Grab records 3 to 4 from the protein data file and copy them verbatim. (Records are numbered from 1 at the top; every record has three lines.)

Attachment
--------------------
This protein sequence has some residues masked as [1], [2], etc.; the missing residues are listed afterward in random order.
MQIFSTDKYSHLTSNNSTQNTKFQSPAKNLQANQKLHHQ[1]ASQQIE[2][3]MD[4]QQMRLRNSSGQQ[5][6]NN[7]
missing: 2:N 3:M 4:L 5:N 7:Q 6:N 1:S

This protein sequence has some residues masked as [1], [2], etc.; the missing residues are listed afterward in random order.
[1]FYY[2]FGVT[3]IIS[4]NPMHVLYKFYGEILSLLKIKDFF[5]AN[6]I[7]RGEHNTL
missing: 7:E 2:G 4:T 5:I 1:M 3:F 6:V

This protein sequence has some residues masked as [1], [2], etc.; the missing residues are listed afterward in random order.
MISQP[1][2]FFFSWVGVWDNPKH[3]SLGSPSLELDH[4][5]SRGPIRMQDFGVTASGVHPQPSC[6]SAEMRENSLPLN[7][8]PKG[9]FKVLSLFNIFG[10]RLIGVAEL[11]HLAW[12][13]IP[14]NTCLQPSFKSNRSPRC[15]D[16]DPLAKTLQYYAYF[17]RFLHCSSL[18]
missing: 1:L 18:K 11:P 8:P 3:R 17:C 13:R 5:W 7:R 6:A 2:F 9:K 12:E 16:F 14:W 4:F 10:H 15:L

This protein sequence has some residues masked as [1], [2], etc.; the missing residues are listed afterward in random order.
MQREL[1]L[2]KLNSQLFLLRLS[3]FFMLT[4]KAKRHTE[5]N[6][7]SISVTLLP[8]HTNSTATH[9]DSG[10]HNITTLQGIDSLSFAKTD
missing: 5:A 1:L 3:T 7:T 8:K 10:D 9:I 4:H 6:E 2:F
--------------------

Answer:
This protein sequence has some residues masked as [1], [2], etc.; the missing residues are listed afterward in random order.
MISQP[1][2]FFFSWVGVWDNPKH[3]SLGSPSLELDH[4][5]SRGPIRMQDFGVTASGVHPQPSC[6]SAEMRENSLPLN[7][8]PKG[9]FKVLSLFNIFG[10]RLIGVAEL[11]HLAW[12][13]IP[14]NTCLQPSFKSNRSPRC[15]D[16]DPLAKTLQYYAYF[17]RFLHCSSL[18]
missing: 1:L 18:K 11:P 8:P 3:R 17:C 13:R 5:W 7:R 6:A 2:F 9:K 12:E 16:F 14:W 4:F 10:H 15:L

This protein sequence has some residues masked as [1], [2], etc.; the missing residues are listed afterward in random order.
MQREL[1]L[2]KLNSQLFLLRLS[3]FFMLT[4]KAKRHTE[5]N[6][7]SISVTLLP[8]HTNSTATH[9]DSG[10]HNITTLQGIDSLSFAKTD
missing: 5:A 1:L 3:T 7:T 8:K 10:D 9:I 4:H 6:E 2:F